I recently wrote up a guide to Swedish car seat practices for Americans, and in it noted that despite the lack of any national laws requiring extended rear-facing, the idea of doing so had been so heavily infused into the culture that it was normal and natural to see parents rear-facing their children until 4 or 5 by default.
Parents don’t feel like outliers when rear-facing until 4-5 because everyone else is doing it; it isn’t known as “extended rear-facing” there, and parents don’t have to justify to fellow parents or spouses why they haven’t turned their car seats around. It’s just what you do.
With that kind of cultural acceptance of extended rear-facing in place, it’s no surprise that parents don’t feel a pressure to forward-face. While it’s difficult to bring that acceptance of extended rear-facing to the United States and Canada, there’s no question that the tide is changing as awareness grows across both countries about the benefits of keeping kids rear-facing. And regardless of what’s going on around you, as a parent, you are the ultimate authority on best practices for your child, and when you know that there’s no need to forward-face a preschooler once you have a seat that fits him or her, it’s just a question of making the choice to keep him or her as safe as possible for as long as possible.
Why should preschoolers always rear-face?
Finally, preschoolers should always rear-face because it’s safer for them to do so. The precise degree of safety is always up for debate and will vary from one study to another, but one of the most frequently cited figures is a fivefold difference in the risk of serious injury (e.g., brain damage) or death for a forward-facing child vs. a rear-facing child. I’ve gone into detail about what exactly makes rear-facing safer than forward-facing in a number of articles, including one on the concept of the orphan seat and how it applies to children rear-facing in severe collisions. The excerpt below discusses how children’s proportions are different from those of adults, putting children at much greater risks of head and neck injury from trauma that would not necessarily lead to severe injury or death in adults.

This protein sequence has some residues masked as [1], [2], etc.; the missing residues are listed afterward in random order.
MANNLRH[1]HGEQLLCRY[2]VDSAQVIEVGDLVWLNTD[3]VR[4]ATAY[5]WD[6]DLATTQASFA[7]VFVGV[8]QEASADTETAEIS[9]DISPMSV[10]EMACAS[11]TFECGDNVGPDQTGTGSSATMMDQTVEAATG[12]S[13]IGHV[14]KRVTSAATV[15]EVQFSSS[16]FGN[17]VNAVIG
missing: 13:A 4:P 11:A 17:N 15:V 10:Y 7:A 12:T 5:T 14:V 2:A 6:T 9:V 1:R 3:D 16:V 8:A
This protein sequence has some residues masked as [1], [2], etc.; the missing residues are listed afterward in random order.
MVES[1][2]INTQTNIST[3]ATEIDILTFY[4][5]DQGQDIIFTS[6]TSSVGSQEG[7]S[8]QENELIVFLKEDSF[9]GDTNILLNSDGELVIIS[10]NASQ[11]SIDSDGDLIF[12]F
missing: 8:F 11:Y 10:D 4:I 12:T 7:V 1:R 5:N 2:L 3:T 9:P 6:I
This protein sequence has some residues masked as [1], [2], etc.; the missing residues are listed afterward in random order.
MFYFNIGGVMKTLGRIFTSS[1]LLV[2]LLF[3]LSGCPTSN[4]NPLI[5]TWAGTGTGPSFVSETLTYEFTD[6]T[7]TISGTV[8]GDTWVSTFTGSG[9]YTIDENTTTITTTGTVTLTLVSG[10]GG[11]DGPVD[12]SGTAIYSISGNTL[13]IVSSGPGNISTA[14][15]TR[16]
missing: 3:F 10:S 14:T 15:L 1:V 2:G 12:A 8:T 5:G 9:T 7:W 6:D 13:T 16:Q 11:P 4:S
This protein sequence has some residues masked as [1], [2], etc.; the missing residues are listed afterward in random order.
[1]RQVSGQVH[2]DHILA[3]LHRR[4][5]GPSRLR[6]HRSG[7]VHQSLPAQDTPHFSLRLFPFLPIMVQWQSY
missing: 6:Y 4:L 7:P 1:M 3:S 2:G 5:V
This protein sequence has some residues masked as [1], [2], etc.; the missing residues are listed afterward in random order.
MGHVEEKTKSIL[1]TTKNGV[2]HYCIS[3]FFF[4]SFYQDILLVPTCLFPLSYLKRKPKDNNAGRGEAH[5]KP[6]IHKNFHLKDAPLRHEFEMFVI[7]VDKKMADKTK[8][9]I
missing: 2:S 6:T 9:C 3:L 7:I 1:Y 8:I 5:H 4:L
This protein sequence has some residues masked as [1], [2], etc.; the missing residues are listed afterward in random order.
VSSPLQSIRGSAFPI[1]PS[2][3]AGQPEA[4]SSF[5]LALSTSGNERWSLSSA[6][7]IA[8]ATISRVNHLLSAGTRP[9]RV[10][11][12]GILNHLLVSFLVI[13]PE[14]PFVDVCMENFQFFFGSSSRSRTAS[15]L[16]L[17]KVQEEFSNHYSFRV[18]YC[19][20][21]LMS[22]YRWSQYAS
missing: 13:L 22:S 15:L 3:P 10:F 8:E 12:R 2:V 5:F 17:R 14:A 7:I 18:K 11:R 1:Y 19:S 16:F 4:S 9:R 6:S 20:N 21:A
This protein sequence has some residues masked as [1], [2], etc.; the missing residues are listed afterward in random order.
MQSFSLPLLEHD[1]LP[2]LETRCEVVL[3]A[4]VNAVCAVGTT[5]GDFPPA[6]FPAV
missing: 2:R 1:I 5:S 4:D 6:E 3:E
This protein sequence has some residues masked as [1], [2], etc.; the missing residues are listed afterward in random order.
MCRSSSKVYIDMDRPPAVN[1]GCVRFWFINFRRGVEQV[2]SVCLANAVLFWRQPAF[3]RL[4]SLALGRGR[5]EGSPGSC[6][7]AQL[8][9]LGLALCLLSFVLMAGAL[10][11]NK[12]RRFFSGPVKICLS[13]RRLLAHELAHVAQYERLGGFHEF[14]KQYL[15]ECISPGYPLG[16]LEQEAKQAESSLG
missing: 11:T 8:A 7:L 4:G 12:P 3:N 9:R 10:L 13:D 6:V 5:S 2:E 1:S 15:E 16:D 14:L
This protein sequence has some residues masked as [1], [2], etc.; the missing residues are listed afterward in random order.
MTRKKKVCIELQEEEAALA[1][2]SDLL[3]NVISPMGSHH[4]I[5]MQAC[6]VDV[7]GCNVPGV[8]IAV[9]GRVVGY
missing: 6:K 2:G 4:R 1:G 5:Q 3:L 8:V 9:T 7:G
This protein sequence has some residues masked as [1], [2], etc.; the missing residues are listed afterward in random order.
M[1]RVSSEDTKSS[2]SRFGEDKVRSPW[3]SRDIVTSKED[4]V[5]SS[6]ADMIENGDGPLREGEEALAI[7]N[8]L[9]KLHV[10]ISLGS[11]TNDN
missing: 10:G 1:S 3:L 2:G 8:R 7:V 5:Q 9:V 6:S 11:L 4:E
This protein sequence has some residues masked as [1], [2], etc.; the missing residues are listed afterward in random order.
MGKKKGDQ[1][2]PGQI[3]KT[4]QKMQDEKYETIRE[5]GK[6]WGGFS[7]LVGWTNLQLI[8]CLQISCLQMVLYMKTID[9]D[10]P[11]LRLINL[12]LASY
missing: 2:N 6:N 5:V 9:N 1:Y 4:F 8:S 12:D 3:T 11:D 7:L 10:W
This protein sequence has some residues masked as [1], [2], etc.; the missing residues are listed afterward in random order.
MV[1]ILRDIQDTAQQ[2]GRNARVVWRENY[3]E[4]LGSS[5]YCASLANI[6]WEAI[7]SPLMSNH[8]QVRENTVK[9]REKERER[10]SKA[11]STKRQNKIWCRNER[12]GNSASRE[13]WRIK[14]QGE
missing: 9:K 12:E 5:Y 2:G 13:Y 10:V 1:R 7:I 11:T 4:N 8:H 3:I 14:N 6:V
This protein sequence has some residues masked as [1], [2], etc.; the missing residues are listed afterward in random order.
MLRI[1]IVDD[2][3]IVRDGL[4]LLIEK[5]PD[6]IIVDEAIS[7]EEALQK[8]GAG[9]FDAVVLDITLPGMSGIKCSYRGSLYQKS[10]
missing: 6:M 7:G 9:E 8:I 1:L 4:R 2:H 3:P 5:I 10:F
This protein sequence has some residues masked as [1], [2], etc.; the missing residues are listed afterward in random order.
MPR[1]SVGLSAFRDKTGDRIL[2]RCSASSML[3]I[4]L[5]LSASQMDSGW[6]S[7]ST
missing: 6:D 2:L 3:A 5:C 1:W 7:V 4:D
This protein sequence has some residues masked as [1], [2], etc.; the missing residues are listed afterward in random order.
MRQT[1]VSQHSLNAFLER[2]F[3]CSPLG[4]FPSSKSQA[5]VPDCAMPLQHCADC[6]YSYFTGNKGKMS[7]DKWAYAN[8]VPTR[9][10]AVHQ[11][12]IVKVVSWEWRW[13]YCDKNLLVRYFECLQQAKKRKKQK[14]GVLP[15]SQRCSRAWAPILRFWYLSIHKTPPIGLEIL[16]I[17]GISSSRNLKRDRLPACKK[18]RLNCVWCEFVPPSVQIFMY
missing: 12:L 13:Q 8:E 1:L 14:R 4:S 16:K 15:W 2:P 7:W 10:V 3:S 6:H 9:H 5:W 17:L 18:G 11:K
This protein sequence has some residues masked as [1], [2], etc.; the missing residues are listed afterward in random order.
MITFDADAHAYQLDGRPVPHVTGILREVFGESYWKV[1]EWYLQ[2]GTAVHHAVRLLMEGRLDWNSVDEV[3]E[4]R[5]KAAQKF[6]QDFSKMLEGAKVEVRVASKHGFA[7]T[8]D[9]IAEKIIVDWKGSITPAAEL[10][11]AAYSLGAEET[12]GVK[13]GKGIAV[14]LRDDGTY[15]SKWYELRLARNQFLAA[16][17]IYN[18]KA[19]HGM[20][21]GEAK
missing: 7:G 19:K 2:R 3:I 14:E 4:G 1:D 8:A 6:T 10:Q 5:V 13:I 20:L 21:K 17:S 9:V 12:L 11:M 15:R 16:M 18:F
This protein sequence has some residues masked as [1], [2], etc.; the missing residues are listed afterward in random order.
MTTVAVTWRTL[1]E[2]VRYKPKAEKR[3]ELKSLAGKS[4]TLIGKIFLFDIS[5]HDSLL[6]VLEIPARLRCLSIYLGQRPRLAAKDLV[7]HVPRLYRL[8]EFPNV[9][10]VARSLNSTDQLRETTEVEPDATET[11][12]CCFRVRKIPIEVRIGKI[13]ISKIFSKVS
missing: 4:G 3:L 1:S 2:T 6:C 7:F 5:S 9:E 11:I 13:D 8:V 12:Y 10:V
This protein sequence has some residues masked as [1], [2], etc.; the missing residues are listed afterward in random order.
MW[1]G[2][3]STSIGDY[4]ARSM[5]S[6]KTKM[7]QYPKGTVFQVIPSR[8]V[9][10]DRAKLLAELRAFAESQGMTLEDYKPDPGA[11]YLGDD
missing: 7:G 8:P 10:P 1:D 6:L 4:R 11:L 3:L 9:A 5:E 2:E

Proportionally speaking, a child’s head is quite relatively compared to the rest of his or her body, and as a result, in a collision, the child’s neck must deal with that proportionally greater strain. To put it even more simply, if a 160-pound woman had the proportions of a baby, her head would weigh 40 pounds and her neck would be a lot more likely to break in much milder collisions than those normal adults could walk away from.
The science is clear; the facts have remained unchanged for decades. The Swedes started extended rear-facing more than 30 years ago, at least back to the 1980s, and we still haven’t caught up to them in terms of a cultural permeation of the importance of rear-facing. The American Association of Pediatrics recommendations are still far, far behind best practices by only recommending rear-facing until 2 or until seats are outgrown; this isn’t good enough.
The recommendation needs to state clearly that rear-facing is the best choice for children until at least 4 years of age, while continuing to emphasize rear-facing afterward until the height and weight limits of the seats are reached. To recommend anything else is to continue to neglect our responsibilities to promote best practices throughout society to the benefit of our youngest fellow human beings.